The Group of States against Corruption was set up in 1999 by the Council of Europe. It has an unfortunate official acronym: GRECO – which rather brings one particular European state to mind.
But now that we’re on the subject of Greece, let’s take a look at an under-reported aspect of the Greek debt crisis, covered, in this instance, by George Georgiopoulos and Stephen Grey for Reuters:
- “The two main political parties in Greece are facing their own financial crisis…
- “Banking sources familiar with the issue say that conservative New Democracy and socialist Pasok now owe a combined 232 million euros to Greek banks. Some of the loans are going unpaid, those sources say. The debts far exceed the combined 37 million euros the parties received in state funding last year – a figure set to decline.”
232 million Euros is a truly staggering sum. It’s as if, in Britain, Labour and the Conservatives had a combined debt of around £1 billion (adjusting for population size).
You might wonder what the Greek banks were thinking of in lending so much money to these two parties. But, as it happens, there was a business case, of a sort. Greece, like most other EU states, has a system of public funding for political parties – a very generous system, you won’t be surprised to hear:
- “Each year parties receive tax-free funding equal to 0.102 percent of annual state revenue, plus another 0.01 percent for "research and education" purposes. When national or European parliamentary elections take place an extra 0.022 percent of annual state revenue is handed out.”
With a seemingly secure revenue stream, it’s unsurprising that the banks were willing to lend against it. Except there’s a catch – the overall pot, you see, is divided up according to vote share:
- “At present, funding is still based on the proportion of votes each party won in the June 2009 election. But in January funding will change to reflect votes cast in June 2012.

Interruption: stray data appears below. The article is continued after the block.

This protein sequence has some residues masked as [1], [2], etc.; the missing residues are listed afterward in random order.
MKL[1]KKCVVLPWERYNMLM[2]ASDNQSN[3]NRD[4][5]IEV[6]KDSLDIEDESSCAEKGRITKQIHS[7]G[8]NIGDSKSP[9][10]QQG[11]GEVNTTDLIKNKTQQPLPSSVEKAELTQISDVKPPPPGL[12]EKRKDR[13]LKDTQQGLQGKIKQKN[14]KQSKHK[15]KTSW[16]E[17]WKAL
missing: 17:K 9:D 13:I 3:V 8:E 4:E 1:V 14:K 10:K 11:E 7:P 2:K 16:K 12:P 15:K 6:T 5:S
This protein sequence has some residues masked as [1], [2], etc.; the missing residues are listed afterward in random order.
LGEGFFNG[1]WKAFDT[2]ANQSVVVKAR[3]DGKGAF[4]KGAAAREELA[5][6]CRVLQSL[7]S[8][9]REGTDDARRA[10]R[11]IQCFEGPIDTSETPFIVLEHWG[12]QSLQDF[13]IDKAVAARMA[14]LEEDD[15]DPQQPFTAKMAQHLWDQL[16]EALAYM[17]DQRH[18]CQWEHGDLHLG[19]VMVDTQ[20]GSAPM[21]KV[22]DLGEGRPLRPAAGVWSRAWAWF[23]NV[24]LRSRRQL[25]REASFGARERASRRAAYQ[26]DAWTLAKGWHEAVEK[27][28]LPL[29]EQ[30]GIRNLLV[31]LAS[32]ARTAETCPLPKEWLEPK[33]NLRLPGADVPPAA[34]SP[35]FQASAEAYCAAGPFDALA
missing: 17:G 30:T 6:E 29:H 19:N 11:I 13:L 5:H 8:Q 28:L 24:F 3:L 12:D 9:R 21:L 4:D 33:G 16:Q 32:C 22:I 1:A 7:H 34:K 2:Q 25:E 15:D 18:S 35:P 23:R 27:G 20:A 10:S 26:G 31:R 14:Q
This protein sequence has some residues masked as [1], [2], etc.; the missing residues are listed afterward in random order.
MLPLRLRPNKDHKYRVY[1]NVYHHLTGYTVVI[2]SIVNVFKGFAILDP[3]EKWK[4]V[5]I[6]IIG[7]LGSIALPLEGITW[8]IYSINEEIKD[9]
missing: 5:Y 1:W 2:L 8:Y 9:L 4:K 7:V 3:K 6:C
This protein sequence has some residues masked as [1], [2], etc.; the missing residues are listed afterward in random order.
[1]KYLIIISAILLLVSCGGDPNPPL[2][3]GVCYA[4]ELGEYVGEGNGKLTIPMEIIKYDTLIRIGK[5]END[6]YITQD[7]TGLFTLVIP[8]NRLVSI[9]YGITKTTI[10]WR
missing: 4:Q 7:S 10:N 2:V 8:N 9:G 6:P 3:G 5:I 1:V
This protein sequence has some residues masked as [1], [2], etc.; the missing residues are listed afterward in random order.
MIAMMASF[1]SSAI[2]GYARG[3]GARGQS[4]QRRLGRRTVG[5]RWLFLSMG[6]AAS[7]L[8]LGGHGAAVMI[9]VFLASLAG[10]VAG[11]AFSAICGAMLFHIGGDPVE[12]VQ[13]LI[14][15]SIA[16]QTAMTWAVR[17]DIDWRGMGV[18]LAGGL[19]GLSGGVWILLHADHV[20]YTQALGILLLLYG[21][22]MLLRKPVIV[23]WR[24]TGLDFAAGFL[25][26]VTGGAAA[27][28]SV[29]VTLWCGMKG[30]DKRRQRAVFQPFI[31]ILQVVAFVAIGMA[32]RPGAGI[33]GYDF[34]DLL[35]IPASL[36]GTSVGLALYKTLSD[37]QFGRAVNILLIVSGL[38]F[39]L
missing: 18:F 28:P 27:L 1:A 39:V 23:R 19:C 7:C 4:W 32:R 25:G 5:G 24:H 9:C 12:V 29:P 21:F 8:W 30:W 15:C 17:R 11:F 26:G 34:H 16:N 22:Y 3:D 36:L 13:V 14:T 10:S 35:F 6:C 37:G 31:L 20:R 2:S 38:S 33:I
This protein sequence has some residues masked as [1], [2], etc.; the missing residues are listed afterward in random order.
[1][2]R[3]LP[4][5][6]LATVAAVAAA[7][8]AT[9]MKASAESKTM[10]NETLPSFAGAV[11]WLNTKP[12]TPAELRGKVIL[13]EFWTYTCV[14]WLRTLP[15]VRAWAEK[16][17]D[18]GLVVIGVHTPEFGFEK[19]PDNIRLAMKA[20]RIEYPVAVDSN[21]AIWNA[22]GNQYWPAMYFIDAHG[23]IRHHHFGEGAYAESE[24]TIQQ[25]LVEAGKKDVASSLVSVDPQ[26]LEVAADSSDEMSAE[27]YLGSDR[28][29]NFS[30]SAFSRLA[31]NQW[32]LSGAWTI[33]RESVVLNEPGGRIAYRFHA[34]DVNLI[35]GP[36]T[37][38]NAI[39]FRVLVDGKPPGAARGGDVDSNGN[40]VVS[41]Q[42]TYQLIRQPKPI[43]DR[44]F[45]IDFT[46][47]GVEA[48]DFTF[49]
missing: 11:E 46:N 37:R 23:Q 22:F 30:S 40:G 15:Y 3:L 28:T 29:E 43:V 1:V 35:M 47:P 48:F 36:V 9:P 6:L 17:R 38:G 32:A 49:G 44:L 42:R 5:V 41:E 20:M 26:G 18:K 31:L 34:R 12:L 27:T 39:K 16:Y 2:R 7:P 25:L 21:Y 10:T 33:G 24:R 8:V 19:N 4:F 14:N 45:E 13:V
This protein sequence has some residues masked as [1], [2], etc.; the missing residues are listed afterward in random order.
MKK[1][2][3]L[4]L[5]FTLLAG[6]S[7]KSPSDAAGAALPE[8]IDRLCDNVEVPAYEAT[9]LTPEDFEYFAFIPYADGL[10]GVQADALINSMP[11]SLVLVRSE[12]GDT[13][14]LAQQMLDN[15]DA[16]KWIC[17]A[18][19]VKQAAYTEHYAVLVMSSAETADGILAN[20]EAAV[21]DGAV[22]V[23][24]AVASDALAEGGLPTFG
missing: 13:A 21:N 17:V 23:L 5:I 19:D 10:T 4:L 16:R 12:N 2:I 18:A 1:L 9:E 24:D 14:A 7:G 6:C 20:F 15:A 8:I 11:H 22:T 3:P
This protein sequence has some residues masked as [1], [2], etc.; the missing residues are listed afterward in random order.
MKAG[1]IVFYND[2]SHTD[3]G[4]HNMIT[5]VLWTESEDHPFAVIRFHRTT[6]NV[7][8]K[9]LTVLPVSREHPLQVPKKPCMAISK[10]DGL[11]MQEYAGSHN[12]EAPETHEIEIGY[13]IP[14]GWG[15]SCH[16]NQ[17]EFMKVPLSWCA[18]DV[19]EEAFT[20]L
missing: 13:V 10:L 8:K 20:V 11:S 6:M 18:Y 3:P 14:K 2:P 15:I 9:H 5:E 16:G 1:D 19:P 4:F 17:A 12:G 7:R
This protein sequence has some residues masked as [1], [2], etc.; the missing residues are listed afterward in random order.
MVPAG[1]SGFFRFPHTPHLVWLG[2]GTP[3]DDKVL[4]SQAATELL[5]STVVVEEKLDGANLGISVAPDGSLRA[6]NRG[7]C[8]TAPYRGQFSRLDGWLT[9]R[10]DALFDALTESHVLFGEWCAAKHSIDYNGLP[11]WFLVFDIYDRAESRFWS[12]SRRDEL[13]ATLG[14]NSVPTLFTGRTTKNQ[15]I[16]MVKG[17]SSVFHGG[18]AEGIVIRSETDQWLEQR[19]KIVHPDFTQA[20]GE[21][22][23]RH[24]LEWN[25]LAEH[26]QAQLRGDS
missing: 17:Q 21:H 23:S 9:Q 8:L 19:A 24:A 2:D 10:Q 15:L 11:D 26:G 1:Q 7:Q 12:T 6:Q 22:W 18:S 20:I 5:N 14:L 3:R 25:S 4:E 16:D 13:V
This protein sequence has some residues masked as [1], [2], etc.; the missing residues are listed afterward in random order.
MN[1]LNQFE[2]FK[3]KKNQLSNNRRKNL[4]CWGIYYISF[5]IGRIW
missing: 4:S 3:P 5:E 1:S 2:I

- “At that election Pasok saw its share of the vote plunge from 43 percent to 12 percent, while New Democracy's share fell from 33 percent to 29 percent.”
Oh dear. Like so many dodgy investments across the Eurozone, this one isn’t working out as expected. However, the implications aren’t just financial:
- “Leandros Rakintzis, Greece's independent inspector-general of public administration, believes the financial crunch the two big parties face is proof that Greece's political funding system is flawed. ‘This is all about the exchange of favors,’ he said. ‘These parties cannot pay the debt so it's a vicious circle in which they come to depend on the banks. It creates an interdependence of politicians and banks.’”
The example of Greece shows how public funding of political parties can create as many problems as it solves. However, if we in Britain do move towards a fully fledged system of taxpayer subsidies for political parties, then at the very least we should ban the recipients from borrowing against these ‘guaranteed’ revenues.